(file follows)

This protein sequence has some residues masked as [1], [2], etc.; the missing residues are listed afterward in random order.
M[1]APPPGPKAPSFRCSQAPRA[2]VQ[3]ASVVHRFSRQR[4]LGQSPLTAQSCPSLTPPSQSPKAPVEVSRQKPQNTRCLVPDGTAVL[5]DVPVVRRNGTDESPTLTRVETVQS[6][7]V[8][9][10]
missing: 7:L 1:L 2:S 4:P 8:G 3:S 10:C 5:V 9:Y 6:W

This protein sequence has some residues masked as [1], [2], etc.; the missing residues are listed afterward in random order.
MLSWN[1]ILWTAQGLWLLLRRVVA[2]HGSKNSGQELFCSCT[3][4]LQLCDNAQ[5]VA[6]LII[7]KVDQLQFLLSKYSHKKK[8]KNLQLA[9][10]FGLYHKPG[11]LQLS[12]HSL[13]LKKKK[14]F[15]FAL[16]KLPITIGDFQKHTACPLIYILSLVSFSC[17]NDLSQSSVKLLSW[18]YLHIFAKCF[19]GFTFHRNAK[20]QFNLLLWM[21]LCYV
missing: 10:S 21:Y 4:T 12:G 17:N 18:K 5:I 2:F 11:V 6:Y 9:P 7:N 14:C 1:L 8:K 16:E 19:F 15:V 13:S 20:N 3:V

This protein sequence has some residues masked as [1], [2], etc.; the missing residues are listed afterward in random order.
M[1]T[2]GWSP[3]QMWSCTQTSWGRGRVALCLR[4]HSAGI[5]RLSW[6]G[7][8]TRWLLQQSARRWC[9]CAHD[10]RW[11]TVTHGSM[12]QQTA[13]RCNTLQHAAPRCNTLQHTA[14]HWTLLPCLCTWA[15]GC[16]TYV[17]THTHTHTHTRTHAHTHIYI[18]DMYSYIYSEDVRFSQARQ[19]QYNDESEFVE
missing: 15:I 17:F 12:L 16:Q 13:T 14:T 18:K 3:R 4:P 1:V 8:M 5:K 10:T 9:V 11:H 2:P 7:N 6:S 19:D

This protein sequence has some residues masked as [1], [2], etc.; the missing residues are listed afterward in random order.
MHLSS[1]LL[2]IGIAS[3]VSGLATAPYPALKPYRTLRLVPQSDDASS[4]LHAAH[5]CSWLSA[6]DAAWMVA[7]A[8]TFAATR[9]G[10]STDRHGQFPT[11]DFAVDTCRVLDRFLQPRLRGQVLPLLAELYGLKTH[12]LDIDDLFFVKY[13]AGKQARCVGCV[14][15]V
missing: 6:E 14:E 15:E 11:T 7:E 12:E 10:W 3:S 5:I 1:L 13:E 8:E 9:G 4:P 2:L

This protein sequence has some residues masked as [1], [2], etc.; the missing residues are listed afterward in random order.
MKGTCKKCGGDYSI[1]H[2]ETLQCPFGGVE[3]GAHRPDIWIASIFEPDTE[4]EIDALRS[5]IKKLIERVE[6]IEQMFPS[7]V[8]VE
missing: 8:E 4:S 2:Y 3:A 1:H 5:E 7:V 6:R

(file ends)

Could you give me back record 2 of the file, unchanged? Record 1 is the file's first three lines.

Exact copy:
This protein sequence has some residues masked as [1], [2], etc.; the missing residues are listed afterward in random order.
MLSWN[1]ILWTAQGLWLLLRRVVA[2]HGSKNSGQELFCSCT[3][4]LQLCDNAQ[5]VA[6]LII[7]KVDQLQFLLSKYSHKKK[8]KNLQLA[9][10]FGLYHKPG[11]LQLS[12]HSL[13]LKKKK[14]F[15]FAL[16]KLPITIGDFQKHTACPLIYILSLVSFSC[17]NDLSQSSVKLLSW[18]YLHIFAKCF[19]GFTFHRNAK[20]QFNLLLWM[21]LCYV
missing: 10:S 21:Y 4:T 12:G 17:N 18:K 5:I 2:F 11:V 6:Y 9:P 7:N 14:C 1:L 8:K 16:E 19:F 15:V 13:S 20:N 3:V